Outsider in the White House is an autobiography of Bernie Sander’s career as a politician. Yes, another Bernie Sanders book. I think I’m halfway looking for confirmation that this guy is the real deal, but halfway looking for reasons not to get my hopes up. I didn’t find any, but I did find some fairly clear things we disagree on (he once sought to cut funding to the space program to save money for social programs). Frankly that makes me feel better about how strongly I support him, even if my disagreements are more than two decades old. There’s suspicion in perfection.
This is a book about how Bernie Sanders has fought for the the American people. With a rigorous commitment to the principles of democracy and a belief that when given the option, the American people would prefer we talk about the real issues that matter to their day to day lives.
In the 70’s, Bernie Sanders was an activist for political, economic, racial and gender-based rights, among other things. As part of the Liberty Union Party, he ran for governor of Vermont and lost in 1972. He also ran for a position in the senate twice, losing both times, and finally resigning from the party in 1979. Then in 1981, he was elected mayor of Burlington Vermont by only 10 votes after a vigorous grassroots campaign ousted the incumbent mayor. He served four terms in that position before choosing not to run for reelection. In 1988 he was elected to the House of Representatives and served in that role until 2006 when he he became a member of the Senate. And that’s where he is today as he’s running for the presidential nomination (and still actually doing his job in the Senate, by the way).
Outsider in the White House was originally published in 1997 under the title Outsider in the House. It was about how he landed in the House of Representatives as an independent and how he’s faired since. The updated version leaves most of that story in-tact, but brings us up to speed as to how he ended up in the presidential race and why.
Bernie is quoted saying:
“I don’t wake up every morning, as some people here in Washington do, and say, ‘You know, I really have to be president of the United States. I was born to be president of the United States.’ What I do wake up every morning feeling is that this country faces more serious problems than at any time since the Great Depression, and there is a horrendous lack of serious political discourse or ideas out there that can address these crises, and that somebody has got to represent the working-class and the middle-class of this country in standing up to the big-money interests who have so much power over the economic and political life of this country. So I am prepared to run for president of the United States. I don’t believe that I am the only person out there who can fight this fight, but I am certainly prepared to look seriously at that race.”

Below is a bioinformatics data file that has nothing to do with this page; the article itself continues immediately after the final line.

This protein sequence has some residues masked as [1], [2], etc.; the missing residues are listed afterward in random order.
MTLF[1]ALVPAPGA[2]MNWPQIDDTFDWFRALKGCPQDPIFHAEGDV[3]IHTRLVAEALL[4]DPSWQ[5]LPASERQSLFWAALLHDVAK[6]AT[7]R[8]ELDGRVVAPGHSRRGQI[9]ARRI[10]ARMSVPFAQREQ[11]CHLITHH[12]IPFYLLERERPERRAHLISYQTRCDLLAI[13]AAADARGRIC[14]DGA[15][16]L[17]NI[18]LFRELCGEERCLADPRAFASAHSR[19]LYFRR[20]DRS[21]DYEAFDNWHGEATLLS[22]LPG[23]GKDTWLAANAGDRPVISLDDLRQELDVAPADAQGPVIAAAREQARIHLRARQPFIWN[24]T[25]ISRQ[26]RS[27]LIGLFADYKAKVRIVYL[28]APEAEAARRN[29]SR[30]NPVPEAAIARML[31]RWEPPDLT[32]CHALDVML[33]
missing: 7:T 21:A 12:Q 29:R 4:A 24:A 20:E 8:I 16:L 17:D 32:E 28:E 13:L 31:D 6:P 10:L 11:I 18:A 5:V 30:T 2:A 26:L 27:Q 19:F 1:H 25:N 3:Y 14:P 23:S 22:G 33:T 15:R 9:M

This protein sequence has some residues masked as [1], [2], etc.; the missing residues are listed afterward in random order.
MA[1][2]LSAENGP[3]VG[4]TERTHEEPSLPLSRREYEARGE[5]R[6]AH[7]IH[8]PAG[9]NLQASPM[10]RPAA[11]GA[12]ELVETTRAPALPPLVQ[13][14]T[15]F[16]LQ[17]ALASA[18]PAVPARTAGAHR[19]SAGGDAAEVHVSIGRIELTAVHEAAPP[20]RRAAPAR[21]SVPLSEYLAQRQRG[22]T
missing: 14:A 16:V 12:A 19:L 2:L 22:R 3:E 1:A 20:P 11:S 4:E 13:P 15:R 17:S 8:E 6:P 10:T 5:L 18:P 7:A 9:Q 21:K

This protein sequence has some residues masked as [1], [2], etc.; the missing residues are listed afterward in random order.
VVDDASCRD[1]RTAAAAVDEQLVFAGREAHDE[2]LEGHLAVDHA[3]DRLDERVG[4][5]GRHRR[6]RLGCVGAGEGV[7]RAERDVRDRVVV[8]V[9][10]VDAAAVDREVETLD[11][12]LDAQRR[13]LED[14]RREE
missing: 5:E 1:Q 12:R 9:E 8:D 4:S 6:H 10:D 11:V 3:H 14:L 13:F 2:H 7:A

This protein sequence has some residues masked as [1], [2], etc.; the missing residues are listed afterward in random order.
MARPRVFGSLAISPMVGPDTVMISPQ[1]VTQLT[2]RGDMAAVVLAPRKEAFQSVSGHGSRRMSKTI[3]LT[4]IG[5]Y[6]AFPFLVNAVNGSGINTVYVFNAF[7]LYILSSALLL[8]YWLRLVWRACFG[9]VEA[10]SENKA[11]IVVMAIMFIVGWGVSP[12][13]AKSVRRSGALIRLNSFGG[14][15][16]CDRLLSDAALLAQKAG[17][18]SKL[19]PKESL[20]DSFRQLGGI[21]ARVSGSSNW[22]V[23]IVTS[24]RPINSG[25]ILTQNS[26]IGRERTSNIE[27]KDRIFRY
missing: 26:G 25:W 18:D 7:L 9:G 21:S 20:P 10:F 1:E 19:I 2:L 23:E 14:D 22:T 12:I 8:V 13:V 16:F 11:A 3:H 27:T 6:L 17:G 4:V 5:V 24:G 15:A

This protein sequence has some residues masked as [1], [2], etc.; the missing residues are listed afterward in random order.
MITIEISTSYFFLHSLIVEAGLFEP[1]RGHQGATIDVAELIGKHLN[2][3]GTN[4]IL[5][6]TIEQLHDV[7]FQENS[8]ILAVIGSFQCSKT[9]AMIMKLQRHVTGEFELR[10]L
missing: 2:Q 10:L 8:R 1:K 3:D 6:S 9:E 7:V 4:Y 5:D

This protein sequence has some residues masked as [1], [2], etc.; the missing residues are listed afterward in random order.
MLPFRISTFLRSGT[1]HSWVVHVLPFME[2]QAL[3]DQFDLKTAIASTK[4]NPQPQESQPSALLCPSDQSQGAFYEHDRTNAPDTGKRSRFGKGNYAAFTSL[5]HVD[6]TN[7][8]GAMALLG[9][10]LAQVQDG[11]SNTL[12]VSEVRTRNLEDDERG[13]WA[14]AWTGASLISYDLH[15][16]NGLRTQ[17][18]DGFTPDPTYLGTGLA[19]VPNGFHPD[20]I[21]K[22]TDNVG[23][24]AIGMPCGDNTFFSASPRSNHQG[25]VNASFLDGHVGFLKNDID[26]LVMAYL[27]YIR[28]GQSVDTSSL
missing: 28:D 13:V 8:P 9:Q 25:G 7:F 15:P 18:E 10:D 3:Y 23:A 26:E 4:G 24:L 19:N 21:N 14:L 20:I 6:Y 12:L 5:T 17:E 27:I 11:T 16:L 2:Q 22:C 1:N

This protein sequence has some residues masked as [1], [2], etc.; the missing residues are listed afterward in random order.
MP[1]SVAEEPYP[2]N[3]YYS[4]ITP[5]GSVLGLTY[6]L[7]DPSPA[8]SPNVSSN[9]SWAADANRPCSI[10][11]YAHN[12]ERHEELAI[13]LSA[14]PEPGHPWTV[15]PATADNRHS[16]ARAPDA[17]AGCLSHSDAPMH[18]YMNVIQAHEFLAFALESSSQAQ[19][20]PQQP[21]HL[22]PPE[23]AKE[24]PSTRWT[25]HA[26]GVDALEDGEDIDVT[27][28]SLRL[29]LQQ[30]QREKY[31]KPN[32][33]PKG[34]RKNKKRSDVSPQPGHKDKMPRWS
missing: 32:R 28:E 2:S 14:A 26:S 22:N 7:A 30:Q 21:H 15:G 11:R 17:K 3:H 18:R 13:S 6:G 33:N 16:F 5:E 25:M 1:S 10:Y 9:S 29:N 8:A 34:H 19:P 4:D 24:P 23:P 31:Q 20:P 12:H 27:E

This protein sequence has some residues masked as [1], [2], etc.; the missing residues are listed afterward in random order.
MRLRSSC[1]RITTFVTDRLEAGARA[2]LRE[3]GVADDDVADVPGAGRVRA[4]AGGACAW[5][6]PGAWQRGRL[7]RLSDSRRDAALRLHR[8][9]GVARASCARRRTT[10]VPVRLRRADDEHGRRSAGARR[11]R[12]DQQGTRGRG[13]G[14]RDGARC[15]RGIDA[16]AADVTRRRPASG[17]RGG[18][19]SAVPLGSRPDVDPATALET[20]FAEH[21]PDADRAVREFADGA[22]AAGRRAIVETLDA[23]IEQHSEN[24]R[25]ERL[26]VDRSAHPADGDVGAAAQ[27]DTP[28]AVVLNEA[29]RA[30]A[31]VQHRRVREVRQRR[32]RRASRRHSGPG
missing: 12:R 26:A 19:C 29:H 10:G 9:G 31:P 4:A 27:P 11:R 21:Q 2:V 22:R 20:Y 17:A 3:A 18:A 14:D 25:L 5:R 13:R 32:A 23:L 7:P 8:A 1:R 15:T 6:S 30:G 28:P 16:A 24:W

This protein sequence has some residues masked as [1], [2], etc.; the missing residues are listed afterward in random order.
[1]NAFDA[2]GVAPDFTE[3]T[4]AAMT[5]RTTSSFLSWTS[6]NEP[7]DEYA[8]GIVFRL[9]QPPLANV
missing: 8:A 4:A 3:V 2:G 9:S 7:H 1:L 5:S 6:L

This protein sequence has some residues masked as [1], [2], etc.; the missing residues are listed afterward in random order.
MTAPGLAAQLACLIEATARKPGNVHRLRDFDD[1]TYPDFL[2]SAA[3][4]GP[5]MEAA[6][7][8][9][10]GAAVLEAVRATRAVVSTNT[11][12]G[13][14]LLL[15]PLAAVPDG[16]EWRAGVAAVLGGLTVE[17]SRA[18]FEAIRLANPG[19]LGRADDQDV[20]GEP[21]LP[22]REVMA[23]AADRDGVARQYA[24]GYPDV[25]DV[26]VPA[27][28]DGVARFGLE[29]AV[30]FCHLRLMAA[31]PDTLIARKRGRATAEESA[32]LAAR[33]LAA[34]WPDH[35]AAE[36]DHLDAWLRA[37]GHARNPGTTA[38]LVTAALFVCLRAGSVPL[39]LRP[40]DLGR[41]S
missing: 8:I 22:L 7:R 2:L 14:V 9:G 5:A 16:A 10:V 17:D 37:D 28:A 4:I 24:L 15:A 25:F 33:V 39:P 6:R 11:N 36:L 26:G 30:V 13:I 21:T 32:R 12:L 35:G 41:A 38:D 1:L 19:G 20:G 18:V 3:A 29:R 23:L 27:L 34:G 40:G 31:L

Bernie Sanders, whether you agree with the nuance of his policies, is the kind of politician we like to imagine we should have. Principled people, trying to do the right thing on behalf of regular people; people who serve and do their best because they feel like it’s the right thing to do, and don’t compromise their integrity to pander endlessly to a brain dead constituency. Like some kind of real life Leslie Knope.
One of the things I found especially interesting was his apparent perspective on the partisan relationships our politics create. As neither a democrat or a republican, Bernie was unfettered in his willingness to do battle against anything with a regressive impact on the lives of average people. He read what he was signing or refusing to sign, and spoke loudly when politicians attempted to squeeze through long-winded legislation on short notice. It didn’t matter that a democrat wrote this, or a republican wrote that, what mattered was what the legislation meant for the ordinary American. But in spite of this, he still managed to work with democrats and republicans on some really important issues.
This book gives some excellent insight into our real presidential frontrunner–the only one whose not steeped in propaganda. And the only one whose demonstrated integrity throughout his entire career, and demonstrated a commitment to ordinary working people.
I suspect open minded voters will gain a lot of insight from this book. In fact, I think almost all voters would gain a lot of insight from this book, even if it didn’t lead them to support Bernie’s campaign. The the ugly parts of how our government work are put on display in a way that would make most people critical of their affiliation. If you want to believe our democracy has a chance of coming back, read this book and get involved in the political process one way or another. Even if its not for Bernie. The most important thing is that our electorate is active for something, not just against something.
So, read this book. Or don’t. But get active in politics with something that’s important to your real life.